Islamophobia is hidden and isn’t talked about in Canada, according to a member of the Timmins Islamic Centre
Moustapha Kori M'bami, who has lived in Canada for over 20 years, said the tragedy that happened in London, Ont. last weekend was unfortunate.
“I feel bad, my heart is broken,” he said.
On Sunday, June 6, a Muslim family was out for an evening walk when a man in a pickup truck mounted the curb and ran them over in what police said was an intentional act of hate.
Four members of the family — Salman Afzaal,46, his wife Madiha Salman, 44, their daughter Yumna Salman, 15, and her grandmother Talat Afzaal, 74 — have died. The nine-year-old son Fayez remains in a hospital but is expected to recover, according to media reports.
Nathaniel Veltman, 20, is charged with four counts of first-degree murder and one count of attempted murder.
As a Black man and as a Muslim in Canada, Kori M'bami said he has seen a lot in the past two decades. Many times, people would drive by, roll their windows down and shout or someone would say something in the park, he said.
Islam teaches mercy and tolerance but that doesn’t mean all Canadians are like that, Kori M'bami said, adding that the more the issues of hate and racism are brought up, the more people will become aware and will talk about them.
“It’s not the first time and it won’t be the last,” he said about the London attack.
During Ramadan, which ran from April 13 to May 12, Kori M'bami said about five or six people went to the Islamic Centre located on Pine Street every night.
The restrictions before Step 1 of the province’s new reopening plan allowed a maximum of 10 people indoors for religious services, rites and ceremonies.
Kori M'bami said on one occassion, they came out from the centre around 11 p.m. or midnight and saw their three cars were being ticketed and a tow trick was getting ready to pick up one of the cars.
He said he asked the bylaw officer what was going on and said there was no sign prohibiting parking.
“First thing she said, ‘You’re not supposed to be coming here and praying here.’ That’s what she told me, right into my face,” Kori M'bami said with indignation in his voice. "She said, 'You're supposed to be home because of the lockdown.' I told her we are allowed to be 10 (people) or less indoors. We didn’t park in the wrong spot, they were cleaning the streets and there was no sign."
He said the bylaw officer told them they were supposed to be fined $850 for not staying home during the lockdown. Each car ended up getting a $75 ticket and all three tickets are filed with the court, according to Kori M'bami.
City communications coordinator Amanda Dyer confirmed that the vehicles were ticketed and said no vehicles were towed.
"The area was clearly marked with signs indicating that overnight street sweeping was being conducted," she said in an email. "When vehicle owners approached by-law, they were told to move their vehicles so that street sweeping could continue. By-law will not comment on any individual’s right to pray. Again, to be clear, no individual was told they couldn’t 'pray' in that location."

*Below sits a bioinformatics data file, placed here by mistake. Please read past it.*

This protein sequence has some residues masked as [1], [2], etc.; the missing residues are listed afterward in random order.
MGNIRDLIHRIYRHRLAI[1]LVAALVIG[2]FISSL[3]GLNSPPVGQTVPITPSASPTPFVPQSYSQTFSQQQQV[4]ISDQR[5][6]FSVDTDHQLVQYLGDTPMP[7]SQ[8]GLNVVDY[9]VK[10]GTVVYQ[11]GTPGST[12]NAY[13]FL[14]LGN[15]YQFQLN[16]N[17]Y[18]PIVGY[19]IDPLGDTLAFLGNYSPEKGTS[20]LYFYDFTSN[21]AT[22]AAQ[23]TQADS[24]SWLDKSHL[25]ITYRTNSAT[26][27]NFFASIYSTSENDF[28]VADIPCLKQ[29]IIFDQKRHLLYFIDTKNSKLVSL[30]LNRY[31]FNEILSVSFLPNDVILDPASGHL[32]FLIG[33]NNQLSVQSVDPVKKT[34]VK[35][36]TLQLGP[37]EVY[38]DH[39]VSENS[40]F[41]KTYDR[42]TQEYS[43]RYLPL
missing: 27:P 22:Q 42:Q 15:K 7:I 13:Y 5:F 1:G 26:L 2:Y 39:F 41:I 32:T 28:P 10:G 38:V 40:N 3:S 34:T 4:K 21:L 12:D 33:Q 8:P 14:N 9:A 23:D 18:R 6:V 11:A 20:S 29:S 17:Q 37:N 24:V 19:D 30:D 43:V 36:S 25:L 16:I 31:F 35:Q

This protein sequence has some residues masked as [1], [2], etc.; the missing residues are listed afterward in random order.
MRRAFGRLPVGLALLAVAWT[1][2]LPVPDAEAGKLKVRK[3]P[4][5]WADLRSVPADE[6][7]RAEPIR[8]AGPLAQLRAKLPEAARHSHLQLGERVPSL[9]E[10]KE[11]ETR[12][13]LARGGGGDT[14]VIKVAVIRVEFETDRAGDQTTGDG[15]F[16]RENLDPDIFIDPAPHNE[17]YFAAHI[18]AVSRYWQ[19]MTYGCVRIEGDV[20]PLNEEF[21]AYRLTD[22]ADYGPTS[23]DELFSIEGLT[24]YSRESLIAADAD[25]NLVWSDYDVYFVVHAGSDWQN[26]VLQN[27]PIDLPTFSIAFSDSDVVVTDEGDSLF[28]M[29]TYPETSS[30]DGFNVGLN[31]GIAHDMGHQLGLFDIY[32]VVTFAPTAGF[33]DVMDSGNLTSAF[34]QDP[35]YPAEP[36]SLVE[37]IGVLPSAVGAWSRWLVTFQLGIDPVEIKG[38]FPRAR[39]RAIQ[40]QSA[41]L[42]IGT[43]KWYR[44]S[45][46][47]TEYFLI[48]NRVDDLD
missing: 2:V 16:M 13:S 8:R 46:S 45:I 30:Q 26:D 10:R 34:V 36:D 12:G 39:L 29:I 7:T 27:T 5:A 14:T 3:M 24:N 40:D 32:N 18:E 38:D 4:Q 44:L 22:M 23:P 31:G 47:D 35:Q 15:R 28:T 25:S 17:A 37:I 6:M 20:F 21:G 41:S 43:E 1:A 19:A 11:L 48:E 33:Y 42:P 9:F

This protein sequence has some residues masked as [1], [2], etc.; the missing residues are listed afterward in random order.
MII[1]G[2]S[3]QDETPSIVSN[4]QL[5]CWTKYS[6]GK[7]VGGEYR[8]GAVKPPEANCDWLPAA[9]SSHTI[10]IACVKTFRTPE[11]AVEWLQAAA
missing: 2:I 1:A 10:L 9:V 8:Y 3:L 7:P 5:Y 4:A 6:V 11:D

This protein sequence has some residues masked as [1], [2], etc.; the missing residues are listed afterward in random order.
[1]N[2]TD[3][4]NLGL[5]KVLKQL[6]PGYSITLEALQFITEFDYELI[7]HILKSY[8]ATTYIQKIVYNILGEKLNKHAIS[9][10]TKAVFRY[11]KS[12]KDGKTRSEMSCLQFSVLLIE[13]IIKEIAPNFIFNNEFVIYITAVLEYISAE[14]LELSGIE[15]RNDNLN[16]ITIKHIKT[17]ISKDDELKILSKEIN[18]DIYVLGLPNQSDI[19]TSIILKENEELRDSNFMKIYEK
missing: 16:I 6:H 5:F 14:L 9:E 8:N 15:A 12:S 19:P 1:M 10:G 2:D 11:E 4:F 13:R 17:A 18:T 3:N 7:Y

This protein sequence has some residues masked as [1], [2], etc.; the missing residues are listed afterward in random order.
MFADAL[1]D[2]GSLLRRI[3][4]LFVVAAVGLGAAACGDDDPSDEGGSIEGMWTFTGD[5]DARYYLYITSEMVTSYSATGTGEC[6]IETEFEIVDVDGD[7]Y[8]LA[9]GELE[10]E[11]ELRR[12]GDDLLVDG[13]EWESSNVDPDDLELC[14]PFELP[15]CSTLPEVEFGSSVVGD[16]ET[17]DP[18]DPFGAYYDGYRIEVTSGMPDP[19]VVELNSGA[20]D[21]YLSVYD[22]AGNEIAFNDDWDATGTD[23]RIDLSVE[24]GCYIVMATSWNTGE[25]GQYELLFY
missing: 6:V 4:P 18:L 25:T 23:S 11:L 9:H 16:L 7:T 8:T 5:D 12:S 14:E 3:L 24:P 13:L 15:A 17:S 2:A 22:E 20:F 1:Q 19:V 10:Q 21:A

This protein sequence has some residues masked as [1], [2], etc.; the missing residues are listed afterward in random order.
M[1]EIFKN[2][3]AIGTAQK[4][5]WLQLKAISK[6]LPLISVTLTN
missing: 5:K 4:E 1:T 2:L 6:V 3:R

Wakas Momaya moved to Canada from India nine years ago and settled in Timmins about two or three years later.
He said he never expected the London tragedy to happen in Canada. Momaya said he hasn’t had any bad experience in Timmins so far but he never knows what’s going to happen here.
“When these things happen, it scares us too in a small community,” he said. “Sometimes, we think it could come anywhere.”
Mayor George Pirie condemned the attack in London saying the hatred doesn’t have a place in our society and the battle against racism and hate has to start with education.
“This is just absolutely gut-wrenching. I don’t know how anybody could ever reconcile with that, that the 20-year-old has that much hate,” Pirie said. “Kids have no biases. It’s the elders that teach them hate. And I think that’s where it starts and stops: right there with education at the youngest possible level.”
According to Kori M'bami's estimations, there are at least 200 Muslims in Timmins and surrounding areas.
Local Muslims, many of whom are skilled professionals like doctors and engineers, are contributing to the city, moving it forward, he said, suggesting the mayor should visit the centre and get to know the local Muslim community.
“The city doesn’t even know there’s an Islamic Centre here,” said Kori M'bami, describing how the previous mayor, Steve Black, went to the centre many times and was involved in sponsoring a Syrian refugee family.
“But this mayor, he doesn’t even know the centre exists. That’s another sad part,” Kori M'bami said. “It’s good for him to know there’s an Islamic community here and we want to be safe, we want to be protected. We want to be good citizens, we want our voices to be heard. We don’t want to live in a state of hiding.”
Pirie said he knows there is a Muslim community and the Islamic Centre in Timmins. He said he hasn’t visited the centre but he “certainly can.”
As the chairman of Northern College, he said he was regularly involved with various cultural events within the college as well as with events held by the Timmins Multicultural Centre.
“We have a vigorous population of Muslims here in Timmins. They’re a vibrant part of this city’s economy right now. We’re actively recruiting individuals from all over the world to come into Timmins,” said Pirie. “We know our future is going to hold people from all over the world. We know immigration is going to be a huge part of the future in Timmins.”
Dariya Baiguzhiyeva, Local Journalism Initiative Reporter, TimminsToday.com